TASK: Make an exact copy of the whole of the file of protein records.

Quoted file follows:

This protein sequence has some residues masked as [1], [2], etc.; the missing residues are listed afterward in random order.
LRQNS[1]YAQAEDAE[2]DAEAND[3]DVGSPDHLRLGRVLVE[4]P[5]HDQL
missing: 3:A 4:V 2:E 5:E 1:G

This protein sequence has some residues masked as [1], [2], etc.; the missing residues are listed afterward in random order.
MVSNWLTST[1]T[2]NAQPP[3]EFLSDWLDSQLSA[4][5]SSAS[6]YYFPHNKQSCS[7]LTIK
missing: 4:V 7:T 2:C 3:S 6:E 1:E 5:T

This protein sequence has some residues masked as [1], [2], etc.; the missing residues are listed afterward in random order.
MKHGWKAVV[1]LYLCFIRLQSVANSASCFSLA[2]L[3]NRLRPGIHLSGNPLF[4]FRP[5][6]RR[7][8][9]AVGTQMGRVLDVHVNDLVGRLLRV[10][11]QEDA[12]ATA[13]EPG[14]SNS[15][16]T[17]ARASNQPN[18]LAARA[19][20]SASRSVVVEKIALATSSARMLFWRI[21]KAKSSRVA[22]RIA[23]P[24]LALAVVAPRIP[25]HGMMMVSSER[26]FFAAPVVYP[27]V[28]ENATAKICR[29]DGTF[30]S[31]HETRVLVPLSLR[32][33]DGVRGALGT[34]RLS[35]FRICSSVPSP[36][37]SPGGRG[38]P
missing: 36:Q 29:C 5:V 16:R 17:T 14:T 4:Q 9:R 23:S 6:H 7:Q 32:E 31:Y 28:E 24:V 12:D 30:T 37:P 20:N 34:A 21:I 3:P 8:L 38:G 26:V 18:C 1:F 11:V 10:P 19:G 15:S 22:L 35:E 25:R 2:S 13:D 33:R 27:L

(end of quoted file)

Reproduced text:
This protein sequence has some residues masked as [1], [2], etc.; the missing residues are listed afterward in random order.
LRQNS[1]YAQAEDAE[2]DAEAND[3]DVGSPDHLRLGRVLVE[4]P[5]HDQL
missing: 3:A 4:V 2:E 5:E 1:G

This protein sequence has some residues masked as [1], [2], etc.; the missing residues are listed afterward in random order.
MVSNWLTST[1]T[2]NAQPP[3]EFLSDWLDSQLSA[4][5]SSAS[6]YYFPHNKQSCS[7]LTIK
missing: 4:V 7:T 2:C 3:S 6:E 1:E 5:T

This protein sequence has some residues masked as [1], [2], etc.; the missing residues are listed afterward in random order.
MKHGWKAVV[1]LYLCFIRLQSVANSASCFSLA[2]L[3]NRLRPGIHLSGNPLF[4]FRP[5][6]RR[7][8][9]AVGTQMGRVLDVHVNDLVGRLLRV[10][11]QEDA[12]ATA[13]EPG[14]SNS[15][16]T[17]ARASNQPN[18]LAARA[19][20]SASRSVVVEKIALATSSARMLFWRI[21]KAKSSRVA[22]RIA[23]P[24]LALAVVAPRIP[25]HGMMMVSSER[26]FFAAPVVYP[27]V[28]ENATAKICR[29]DGTF[30]S[31]HETRVLVPLSLR[32][33]DGVRGALGT[34]RLS[35]FRICSSVPSP[36][37]SPGGRG[38]P
missing: 36:Q 29:C 5:V 16:R 17:T 14:T 4:Q 9:R 23:S 6:H 7:Q 32:E 31:Y 28:E 24:V 12:D 30:T 37:P 20:N 34:A 21:I 3:P 8:L 38:G 26:V 18:C 1:F 11:V 10:P 19:G 15:S 22:L 35:E 25:R 2:S 13:D 33:R 27:L